Two profiles of courage:
1) During World War II, Swedish businessman Raoul Wallenberg is sent by his government under diplomatic cover to conduct rescue operations in Hungary to save the lives of Jews from the Holocaust. Instead of sitting behind a desk, he repeatedly risks his life to save the lives of others, often coming into contact with Nazi SS officers and Hungarian fascist thugs. Surviving several assassination attempts, he is forced to sleep in a different location every night. He manages to save the lives of more than 10,000 people. When the Red Army drives the Germans out of Hungary, Wallenburg is abducted by agents of Stalin’s brutal secret police to Moscow, where he disappears in the notorious Lubianka prison and is never seen again as a free man. Solzhenitsyn claims he refused to bargain with his captors to secure his freedom and may have languished for years in the Soviet gulag before he eventually died. By the way, Wallenberg was a slightly built man who shunned sports.
2) At Penn State University, Coach Mike McQueary witnesses the (alleged) anal rape of a ten-year-old boy by Coach Jerry Sandusky in the athletic showers on the Penn State campus. Instead of physically intervening to stop the rape from continuing, he leaves the young boy at Sandusky’s mercy and goes home to tell his father. By the way, McQueary is a big, strapping guy who had played football at Penn State.
Which of these two individuals was a “real man”? Was McQueary a hero? Was Wallenberg a wimp?
For generations in this country with its sports-saturated culture, nonathletic boys have been negatively stereotyped in the worst way. When I was young, they were called sissies. They were forced to take “sports only” P.E. classes — which provided no exercise programs for them and usually didn’t even provide any instruction in the sports themselves, as if every boy were an aspiring athlete. Nothing has changed. Today they are called wimps and fags. As were those of previous generations, nonathletic boys are likely to be bullied for no other reason than they simply are not interested in sports, as if this were a crime against nature. Before they even reach their early teens, nonathletic boys receive messages from others (actually, from the culture itself) that they are unmanly and inferior. If such boys don’t receive strong support to provide emotional reinforcement, they are likely to internalize this stigmatization and end up with self-hatred in their lives. And what is particularly aggravating is that this denigration is based upon assumptions that are demonstrably false. That means they are easily disproven, but no one cares. No one speaks up for nonathletic boys in our society. Certainly not anyone of significant social stature that I’m aware of.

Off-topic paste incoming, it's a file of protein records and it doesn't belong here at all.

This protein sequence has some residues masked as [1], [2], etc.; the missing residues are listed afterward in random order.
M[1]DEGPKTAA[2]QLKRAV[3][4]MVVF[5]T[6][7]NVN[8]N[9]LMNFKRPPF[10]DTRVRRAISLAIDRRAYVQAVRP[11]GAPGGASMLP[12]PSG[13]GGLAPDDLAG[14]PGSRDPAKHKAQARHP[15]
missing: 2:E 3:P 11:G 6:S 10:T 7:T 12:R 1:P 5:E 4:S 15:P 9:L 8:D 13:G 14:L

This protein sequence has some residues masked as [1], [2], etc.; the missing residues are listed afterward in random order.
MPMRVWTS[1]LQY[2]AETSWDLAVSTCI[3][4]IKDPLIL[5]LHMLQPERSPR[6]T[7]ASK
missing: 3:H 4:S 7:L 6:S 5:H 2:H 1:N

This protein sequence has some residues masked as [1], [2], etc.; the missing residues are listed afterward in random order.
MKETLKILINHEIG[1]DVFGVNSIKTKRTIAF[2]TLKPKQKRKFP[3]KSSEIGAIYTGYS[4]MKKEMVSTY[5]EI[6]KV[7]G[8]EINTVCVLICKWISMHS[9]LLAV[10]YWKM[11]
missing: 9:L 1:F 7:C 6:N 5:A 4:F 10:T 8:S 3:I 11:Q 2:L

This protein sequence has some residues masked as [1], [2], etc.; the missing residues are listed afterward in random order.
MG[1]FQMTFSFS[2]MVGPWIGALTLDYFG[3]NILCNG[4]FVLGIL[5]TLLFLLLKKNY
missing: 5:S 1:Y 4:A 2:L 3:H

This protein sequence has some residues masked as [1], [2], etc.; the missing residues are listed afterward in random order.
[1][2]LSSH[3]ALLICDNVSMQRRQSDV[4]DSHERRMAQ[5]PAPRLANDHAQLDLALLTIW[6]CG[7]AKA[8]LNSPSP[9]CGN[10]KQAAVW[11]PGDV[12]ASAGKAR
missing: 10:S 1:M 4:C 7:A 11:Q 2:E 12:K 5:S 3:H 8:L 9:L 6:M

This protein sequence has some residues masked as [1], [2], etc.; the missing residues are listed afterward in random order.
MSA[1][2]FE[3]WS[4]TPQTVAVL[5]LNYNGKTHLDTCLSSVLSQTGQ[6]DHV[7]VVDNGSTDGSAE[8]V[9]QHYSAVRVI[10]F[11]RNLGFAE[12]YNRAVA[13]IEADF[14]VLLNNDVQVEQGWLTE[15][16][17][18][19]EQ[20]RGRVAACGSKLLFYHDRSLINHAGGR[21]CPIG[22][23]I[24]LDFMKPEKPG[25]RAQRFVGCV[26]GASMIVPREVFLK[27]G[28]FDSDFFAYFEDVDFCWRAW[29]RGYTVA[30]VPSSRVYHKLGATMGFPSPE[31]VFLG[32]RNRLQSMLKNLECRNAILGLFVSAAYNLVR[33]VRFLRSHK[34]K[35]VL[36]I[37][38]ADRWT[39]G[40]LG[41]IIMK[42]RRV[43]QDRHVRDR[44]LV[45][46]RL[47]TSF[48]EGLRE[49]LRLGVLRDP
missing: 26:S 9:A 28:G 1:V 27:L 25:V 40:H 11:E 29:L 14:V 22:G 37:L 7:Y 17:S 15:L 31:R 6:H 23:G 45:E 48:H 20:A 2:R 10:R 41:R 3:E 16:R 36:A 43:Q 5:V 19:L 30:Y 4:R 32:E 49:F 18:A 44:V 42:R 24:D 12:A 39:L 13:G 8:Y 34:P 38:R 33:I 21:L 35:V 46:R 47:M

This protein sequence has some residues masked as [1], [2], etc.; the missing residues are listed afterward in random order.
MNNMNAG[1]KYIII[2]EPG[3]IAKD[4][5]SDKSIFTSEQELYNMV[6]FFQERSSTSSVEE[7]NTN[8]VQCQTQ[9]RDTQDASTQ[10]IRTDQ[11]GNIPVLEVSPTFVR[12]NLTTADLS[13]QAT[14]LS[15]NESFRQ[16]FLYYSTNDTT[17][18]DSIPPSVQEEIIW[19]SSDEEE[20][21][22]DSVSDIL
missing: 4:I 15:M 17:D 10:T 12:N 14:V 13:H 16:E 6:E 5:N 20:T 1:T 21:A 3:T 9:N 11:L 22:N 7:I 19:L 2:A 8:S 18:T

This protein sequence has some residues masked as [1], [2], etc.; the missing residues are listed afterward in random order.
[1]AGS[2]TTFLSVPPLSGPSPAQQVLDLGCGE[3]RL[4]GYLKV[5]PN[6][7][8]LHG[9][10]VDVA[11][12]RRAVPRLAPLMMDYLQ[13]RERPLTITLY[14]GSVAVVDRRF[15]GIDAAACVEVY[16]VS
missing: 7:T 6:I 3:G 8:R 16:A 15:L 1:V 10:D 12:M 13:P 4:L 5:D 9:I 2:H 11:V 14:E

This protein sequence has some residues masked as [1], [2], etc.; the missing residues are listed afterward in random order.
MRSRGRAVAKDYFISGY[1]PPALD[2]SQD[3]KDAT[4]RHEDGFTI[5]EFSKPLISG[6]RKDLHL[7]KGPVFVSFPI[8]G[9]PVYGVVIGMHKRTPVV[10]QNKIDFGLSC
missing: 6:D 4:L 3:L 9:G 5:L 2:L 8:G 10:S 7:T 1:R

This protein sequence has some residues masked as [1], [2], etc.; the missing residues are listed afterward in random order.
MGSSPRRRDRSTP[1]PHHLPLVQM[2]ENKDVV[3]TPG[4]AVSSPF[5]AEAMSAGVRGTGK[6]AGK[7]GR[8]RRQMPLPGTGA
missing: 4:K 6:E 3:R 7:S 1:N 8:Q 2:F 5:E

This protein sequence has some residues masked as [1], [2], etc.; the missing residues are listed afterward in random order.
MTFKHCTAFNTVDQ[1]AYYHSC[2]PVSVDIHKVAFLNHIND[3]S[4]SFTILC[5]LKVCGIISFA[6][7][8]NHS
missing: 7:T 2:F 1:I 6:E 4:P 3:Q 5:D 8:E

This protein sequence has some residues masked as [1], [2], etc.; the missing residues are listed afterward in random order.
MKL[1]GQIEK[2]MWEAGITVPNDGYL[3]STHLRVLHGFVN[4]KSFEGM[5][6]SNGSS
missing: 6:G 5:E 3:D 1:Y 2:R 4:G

As for me, don’t even attempt to stereotype me as being sedentary. For several years I’ve been working out at a local health club on a bodybuilding program. I don’t need sports to get into shape. I have no problem with anyone having an interest in ball games either as a spectator or as an athlete, as long as they are not unreasonable and intolerant about it. I respect athletic participation; but I will never accept the denigration of nonathletic boys, which is nothing less than a fom of pointless bigotry.
photo by achoice / flickr